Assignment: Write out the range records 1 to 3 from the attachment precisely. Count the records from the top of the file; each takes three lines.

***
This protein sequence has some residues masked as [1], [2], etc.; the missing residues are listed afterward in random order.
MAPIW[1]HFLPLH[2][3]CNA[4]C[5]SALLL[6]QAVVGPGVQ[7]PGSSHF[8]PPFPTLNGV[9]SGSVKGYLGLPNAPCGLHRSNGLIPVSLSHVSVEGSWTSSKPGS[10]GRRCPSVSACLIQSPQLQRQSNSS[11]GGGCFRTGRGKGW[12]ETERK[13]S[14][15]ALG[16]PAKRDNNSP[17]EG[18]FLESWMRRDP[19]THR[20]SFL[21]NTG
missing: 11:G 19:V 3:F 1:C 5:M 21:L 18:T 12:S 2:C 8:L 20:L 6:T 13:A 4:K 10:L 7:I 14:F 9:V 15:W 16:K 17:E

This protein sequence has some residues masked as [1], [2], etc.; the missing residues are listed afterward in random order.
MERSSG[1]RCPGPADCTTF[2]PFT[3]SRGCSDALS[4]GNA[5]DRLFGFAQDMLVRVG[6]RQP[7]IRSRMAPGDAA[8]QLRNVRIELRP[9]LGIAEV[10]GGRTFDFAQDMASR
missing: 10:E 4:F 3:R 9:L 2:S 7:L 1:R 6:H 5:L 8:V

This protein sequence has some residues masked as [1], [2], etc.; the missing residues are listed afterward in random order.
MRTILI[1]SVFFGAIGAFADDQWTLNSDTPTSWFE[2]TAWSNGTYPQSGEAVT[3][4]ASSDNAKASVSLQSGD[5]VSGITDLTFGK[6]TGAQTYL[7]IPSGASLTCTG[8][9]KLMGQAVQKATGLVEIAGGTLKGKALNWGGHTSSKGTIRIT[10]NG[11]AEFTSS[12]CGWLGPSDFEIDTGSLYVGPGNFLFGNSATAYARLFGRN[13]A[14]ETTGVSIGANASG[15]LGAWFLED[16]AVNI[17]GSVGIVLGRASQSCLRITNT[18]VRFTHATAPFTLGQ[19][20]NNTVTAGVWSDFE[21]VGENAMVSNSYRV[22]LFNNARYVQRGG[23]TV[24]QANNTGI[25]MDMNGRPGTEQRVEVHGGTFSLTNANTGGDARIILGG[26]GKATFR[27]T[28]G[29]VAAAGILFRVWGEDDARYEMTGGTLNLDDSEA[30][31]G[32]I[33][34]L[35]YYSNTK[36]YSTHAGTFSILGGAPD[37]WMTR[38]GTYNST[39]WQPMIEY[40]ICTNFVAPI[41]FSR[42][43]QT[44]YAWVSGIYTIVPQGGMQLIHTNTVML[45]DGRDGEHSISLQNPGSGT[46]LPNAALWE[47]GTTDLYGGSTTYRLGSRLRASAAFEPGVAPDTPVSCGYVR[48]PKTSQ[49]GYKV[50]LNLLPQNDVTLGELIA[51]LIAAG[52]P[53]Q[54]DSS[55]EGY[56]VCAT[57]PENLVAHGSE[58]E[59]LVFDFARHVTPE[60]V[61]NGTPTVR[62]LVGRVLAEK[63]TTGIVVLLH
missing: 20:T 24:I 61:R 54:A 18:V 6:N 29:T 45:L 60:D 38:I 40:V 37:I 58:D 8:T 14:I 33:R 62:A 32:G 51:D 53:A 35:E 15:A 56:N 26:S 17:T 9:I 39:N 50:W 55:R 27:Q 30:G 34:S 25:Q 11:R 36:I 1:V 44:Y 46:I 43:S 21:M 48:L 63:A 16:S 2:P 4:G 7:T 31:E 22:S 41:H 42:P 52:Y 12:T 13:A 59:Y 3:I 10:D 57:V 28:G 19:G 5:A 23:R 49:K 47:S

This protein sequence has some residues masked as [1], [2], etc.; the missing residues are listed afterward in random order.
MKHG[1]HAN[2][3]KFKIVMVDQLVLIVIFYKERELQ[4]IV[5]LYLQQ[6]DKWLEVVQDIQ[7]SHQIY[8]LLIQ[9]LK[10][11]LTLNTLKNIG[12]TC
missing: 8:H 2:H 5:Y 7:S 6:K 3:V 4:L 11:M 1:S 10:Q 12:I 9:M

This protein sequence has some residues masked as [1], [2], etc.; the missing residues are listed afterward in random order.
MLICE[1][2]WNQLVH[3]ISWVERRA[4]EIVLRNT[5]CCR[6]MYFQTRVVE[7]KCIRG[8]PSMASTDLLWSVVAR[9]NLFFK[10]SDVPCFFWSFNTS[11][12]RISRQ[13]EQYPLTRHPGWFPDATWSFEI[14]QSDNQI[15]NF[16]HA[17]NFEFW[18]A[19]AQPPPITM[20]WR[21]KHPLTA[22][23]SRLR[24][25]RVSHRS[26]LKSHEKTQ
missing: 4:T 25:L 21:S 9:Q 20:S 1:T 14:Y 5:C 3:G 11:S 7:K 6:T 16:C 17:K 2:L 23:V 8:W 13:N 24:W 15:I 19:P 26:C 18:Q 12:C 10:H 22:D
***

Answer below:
This protein sequence has some residues masked as [1], [2], etc.; the missing residues are listed afterward in random order.
MAPIW[1]HFLPLH[2][3]CNA[4]C[5]SALLL[6]QAVVGPGVQ[7]PGSSHF[8]PPFPTLNGV[9]SGSVKGYLGLPNAPCGLHRSNGLIPVSLSHVSVEGSWTSSKPGS[10]GRRCPSVSACLIQSPQLQRQSNSS[11]GGGCFRTGRGKGW[12]ETERK[13]S[14][15]ALG[16]PAKRDNNSP[17]EG[18]FLESWMRRDP[19]THR[20]SFL[21]NTG
missing: 11:G 19:V 3:F 1:C 5:M 21:L 18:T 12:S 2:C 8:L 20:L 6:T 13:A 4:K 10:L 7:I 14:F 9:V 15:W 16:K 17:E

This protein sequence has some residues masked as [1], [2], etc.; the missing residues are listed afterward in random order.
MERSSG[1]RCPGPADCTTF[2]PFT[3]SRGCSDALS[4]GNA[5]DRLFGFAQDMLVRVG[6]RQP[7]IRSRMAPGDAA[8]QLRNVRIELRP[9]LGIAEV[10]GGRTFDFAQDMASR
missing: 10:E 4:F 3:R 9:L 2:S 7:L 1:R 6:H 5:L 8:V

This protein sequence has some residues masked as [1], [2], etc.; the missing residues are listed afterward in random order.
MRTILI[1]SVFFGAIGAFADDQWTLNSDTPTSWFE[2]TAWSNGTYPQSGEAVT[3][4]ASSDNAKASVSLQSGD[5]VSGITDLTFGK[6]TGAQTYL[7]IPSGASLTCTG[8][9]KLMGQAVQKATGLVEIAGGTLKGKALNWGGHTSSKGTIRIT[10]NG[11]AEFTSS[12]CGWLGPSDFEIDTGSLYVGPGNFLFGNSATAYARLFGRN[13]A[14]ETTGVSIGANASG[15]LGAWFLED[16]AVNI[17]GSVGIVLGRASQSCLRITNT[18]VRFTHATAPFTLGQ[19][20]NNTVTAGVWSDFE[21]VGENAMVSNSYRV[22]LFNNARYVQRGG[23]TV[24]QANNTGI[25]MDMNGRPGTEQRVEVHGGTFSLTNANTGGDARIILGG[26]GKATFR[27]T[28]G[29]VAAAGILFRVWGEDDARYEMTGGTLNLDDSEA[30][31]G[32]I[33][34]L[35]YYSNTK[36]YSTHAGTFSILGGAPD[37]WMTR[38]GTYNST[39]WQPMIEY[40]ICTNFVAPI[41]FSR[42][43]QT[44]YAWVSGIYTIVPQGGMQLIHTNTVML[45]DGRDGEHSISLQNPGSGT[46]LPNAALWE[47]GTTDLYGGSTTYRLGSRLRASAAFEPGVAPDTPVSCGYVR[48]PKTSQ[49]GYKV[50]LNLLPQNDVTLGELIA[51]LIAAG[52]P[53]Q[54]DSS[55]EGY[56]VCAT[57]PENLVAHGSE[58]E[59]LVFDFARHVTPE[60]V[61]NGTPTVR[62]LVGRVLAEK[63]TTGIVVLLH
missing: 20:T 24:I 61:R 54:A 18:V 6:N 29:T 45:L 60:D 38:I 40:V 37:I 58:D 8:T 14:I 33:R 62:A 32:G 51:D 53:A 35:E 15:A 56:N 26:S 17:T 9:I 39:N 50:W 55:R 27:Q 30:G 34:S 25:Q 11:R 36:I 1:V 44:Y 46:I 43:S 21:M 48:L 63:A 16:S 2:P 4:G 7:T 31:E 22:S 41:H 42:P 52:Y 12:T 13:A 59:Y 3:I 10:D 57:V 28:G 19:G 5:A 23:R 49:K 47:S